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What really happens to variables during compilation ?

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Hi I have programed in BASIC and a little C before and have also a tiny understanding of ASSEMBLY, but one thing actually still elludes me: What really happens EXACTLY and in debth when I compile and execute a C-program with a variable such as: int a=5; ? I mean I know this 5 ist stored in the "a", but where does the "a" go? I know that C-compilers basically translate C-programs into assembly, which is assembled by an internal assembler, which creates machinecode... 1''s and 0''s... But where does the "a", my variable go? I know it''s stored in some memory (address), but in which one and who or what decides in which address and how is it found again? Does the C-compiler or the integrated assembler just decide first variables go here, second ones there, etc...? Or is it the operating System which finally decides what happens physically to my variable "a"? Are variables kept as variables even in machine-code or are they turned into fixed numbers (memory-addresses) (which seems more likely)? I''d like to know in depth, what exactly happens to a C-line such as "int a=5" during compilation and execution (under Windows)... I really couldn''t find that piece of information in the web... :-( I hope it''s not a beginner''s question and someone really knows the answer! Greetings, Mark

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It''s a little hazy, and my information is probably out-of-date, but I''m fairly certain this is how 16bit programs work(ed):

The ''a'' disappears. The compiled program has _no idea_ what you called anything, it''s store on disk as a relative offset from the base load point of the program. The loader loads the program into memory (go figure), and then it races through the machine/assembly code and translates all the relative offsets into hard offsets now that it knows the address the program is actually loaded into. Then it turns executution over to the program. For .com''s it jumps to 0x100 and cuts-loose, I don''t think I ever learned how .exe''s work, so all of that may only apply to .com files.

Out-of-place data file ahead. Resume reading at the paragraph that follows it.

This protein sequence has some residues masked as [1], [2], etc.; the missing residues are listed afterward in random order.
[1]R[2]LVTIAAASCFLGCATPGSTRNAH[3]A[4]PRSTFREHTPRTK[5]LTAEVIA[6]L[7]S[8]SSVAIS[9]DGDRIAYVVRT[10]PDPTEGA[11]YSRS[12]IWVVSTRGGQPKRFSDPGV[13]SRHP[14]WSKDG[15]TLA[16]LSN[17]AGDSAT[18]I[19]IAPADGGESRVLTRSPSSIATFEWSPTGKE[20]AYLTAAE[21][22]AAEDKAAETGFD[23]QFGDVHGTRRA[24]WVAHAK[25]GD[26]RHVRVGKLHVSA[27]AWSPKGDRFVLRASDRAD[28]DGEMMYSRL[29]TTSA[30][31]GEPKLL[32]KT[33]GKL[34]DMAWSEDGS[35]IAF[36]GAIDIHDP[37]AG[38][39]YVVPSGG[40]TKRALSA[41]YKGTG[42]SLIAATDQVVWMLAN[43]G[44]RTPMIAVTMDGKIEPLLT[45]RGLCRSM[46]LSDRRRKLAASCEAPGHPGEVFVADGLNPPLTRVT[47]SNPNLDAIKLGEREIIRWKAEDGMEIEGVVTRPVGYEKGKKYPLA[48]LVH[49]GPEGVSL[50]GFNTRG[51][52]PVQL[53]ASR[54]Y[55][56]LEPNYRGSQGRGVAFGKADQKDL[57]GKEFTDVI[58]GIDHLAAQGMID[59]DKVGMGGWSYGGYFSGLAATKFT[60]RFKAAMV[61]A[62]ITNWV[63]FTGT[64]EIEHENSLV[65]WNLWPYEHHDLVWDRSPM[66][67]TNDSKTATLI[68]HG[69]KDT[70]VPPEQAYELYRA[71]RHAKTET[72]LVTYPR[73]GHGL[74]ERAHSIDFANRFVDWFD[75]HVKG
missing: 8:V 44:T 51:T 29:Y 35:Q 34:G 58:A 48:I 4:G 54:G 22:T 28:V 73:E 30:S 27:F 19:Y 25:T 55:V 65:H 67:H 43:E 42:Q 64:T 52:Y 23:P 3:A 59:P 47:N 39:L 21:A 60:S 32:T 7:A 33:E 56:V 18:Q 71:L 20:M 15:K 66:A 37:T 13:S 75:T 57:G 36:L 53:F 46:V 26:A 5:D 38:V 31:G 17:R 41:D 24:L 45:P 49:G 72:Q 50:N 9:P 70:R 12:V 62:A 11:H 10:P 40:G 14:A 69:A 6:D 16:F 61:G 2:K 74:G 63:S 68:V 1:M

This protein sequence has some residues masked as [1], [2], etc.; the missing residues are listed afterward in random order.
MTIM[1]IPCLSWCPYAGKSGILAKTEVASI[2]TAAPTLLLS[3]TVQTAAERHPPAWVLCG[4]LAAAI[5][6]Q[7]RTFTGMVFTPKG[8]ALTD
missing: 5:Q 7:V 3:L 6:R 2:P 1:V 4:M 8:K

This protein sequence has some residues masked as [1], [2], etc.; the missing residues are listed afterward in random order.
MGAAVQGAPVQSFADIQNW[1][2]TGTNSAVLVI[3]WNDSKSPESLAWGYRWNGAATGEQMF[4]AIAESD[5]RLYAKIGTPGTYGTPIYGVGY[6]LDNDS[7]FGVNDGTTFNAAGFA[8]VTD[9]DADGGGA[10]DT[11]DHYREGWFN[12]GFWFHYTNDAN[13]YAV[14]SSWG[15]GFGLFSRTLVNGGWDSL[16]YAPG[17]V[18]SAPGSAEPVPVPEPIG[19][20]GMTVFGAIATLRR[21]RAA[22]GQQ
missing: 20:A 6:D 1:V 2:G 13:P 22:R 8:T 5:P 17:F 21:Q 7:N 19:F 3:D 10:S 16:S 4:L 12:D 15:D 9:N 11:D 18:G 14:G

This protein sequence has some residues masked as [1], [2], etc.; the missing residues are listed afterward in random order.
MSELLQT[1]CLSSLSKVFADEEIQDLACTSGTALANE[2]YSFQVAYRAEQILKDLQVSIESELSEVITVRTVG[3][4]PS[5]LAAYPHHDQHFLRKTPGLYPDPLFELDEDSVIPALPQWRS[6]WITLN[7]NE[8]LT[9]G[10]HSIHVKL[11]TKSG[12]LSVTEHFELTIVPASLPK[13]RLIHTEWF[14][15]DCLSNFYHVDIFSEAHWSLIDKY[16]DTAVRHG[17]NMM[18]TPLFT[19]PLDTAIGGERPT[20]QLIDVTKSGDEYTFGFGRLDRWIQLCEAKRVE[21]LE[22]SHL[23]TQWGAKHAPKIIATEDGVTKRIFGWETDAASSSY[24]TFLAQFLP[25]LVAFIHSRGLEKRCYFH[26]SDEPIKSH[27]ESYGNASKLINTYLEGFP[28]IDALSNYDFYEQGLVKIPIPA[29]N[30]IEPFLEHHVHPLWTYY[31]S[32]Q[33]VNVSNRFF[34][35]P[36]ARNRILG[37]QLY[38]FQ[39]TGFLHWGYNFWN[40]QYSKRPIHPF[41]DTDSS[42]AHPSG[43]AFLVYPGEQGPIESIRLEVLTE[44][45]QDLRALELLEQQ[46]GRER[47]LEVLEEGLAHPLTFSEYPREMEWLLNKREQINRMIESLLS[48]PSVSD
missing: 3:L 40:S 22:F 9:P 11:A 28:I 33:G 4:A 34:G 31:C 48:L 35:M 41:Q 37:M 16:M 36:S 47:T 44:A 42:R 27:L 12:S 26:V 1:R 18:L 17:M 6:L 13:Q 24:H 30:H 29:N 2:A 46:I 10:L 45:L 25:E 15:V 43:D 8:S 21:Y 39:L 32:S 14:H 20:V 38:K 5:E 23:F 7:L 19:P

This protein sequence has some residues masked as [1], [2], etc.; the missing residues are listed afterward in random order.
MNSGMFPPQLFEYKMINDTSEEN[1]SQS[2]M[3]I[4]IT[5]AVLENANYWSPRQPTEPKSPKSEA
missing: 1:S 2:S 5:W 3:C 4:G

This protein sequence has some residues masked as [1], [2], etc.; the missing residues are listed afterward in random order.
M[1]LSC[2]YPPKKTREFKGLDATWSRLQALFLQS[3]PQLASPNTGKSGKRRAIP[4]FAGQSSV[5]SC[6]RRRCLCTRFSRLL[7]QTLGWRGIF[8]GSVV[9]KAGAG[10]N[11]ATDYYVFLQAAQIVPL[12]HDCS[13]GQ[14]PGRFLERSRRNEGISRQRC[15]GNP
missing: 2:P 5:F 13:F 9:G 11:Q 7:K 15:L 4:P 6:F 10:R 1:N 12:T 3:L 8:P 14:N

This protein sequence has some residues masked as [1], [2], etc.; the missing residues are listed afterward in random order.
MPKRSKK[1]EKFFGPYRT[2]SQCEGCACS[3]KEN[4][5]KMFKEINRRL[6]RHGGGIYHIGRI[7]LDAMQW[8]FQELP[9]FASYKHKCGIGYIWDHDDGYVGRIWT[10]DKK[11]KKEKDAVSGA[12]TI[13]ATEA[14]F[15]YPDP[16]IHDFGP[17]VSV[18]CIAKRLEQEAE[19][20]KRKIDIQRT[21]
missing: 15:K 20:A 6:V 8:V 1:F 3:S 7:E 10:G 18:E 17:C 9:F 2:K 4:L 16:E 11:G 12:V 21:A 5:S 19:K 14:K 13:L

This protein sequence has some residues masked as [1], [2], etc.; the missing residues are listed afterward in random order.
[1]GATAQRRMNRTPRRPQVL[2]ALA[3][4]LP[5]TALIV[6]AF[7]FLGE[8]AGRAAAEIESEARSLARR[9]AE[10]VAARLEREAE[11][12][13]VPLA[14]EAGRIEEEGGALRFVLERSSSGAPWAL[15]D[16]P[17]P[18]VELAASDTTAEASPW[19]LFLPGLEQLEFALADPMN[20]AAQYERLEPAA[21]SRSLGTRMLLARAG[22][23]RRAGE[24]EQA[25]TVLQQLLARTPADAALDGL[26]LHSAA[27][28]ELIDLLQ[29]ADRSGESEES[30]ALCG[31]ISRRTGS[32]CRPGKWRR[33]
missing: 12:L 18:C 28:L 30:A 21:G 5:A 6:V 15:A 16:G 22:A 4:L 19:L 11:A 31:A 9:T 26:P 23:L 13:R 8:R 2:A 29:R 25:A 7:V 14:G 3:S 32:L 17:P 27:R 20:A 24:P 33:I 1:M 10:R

Magmai Kai Holmlor

"Oh, like you''ve never written buggy code" - Lee

"What I see is a system that _could do anything - but currently does nothing !" - Anonymous CEO

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in source code, variables do not exist - names exist. during compilation, the specific compiler will use a memory scheme which it will use to organize the variables in the program.
different sorts of compilers make different sorts of programs, which use different schemes.
when you have int a = 5;
the compiler will first figure out where to put the variable relative to an entry point meaninful to the processor or system the program''s designed to run on.

''a'' is called an identifier. identifiers are used by compilers so the compilers can translate programs into other forms, like machine code. when the program is compiled, ''a'' is replaced by a value, like an offset.

programs can be managed in different ways. Some processors have a register that can point to memory, which can be used to access variables through offsets (offset of the base location (base + offset = location)).

to really understand a variable, you need to understand how a program works in relation to how it is processed. a program can be generalized as an array of characters, where each character represents the value of a particular memory location.

The first character is the entry point, and is an instruction. After that, its impossible to know what any subsequent characters are, without a standard instruction-length (im not aware of any sort of standards). its possible to have static variables scattered amoung instructions, throughout a program, and its possible to have them all chunked in a specific area.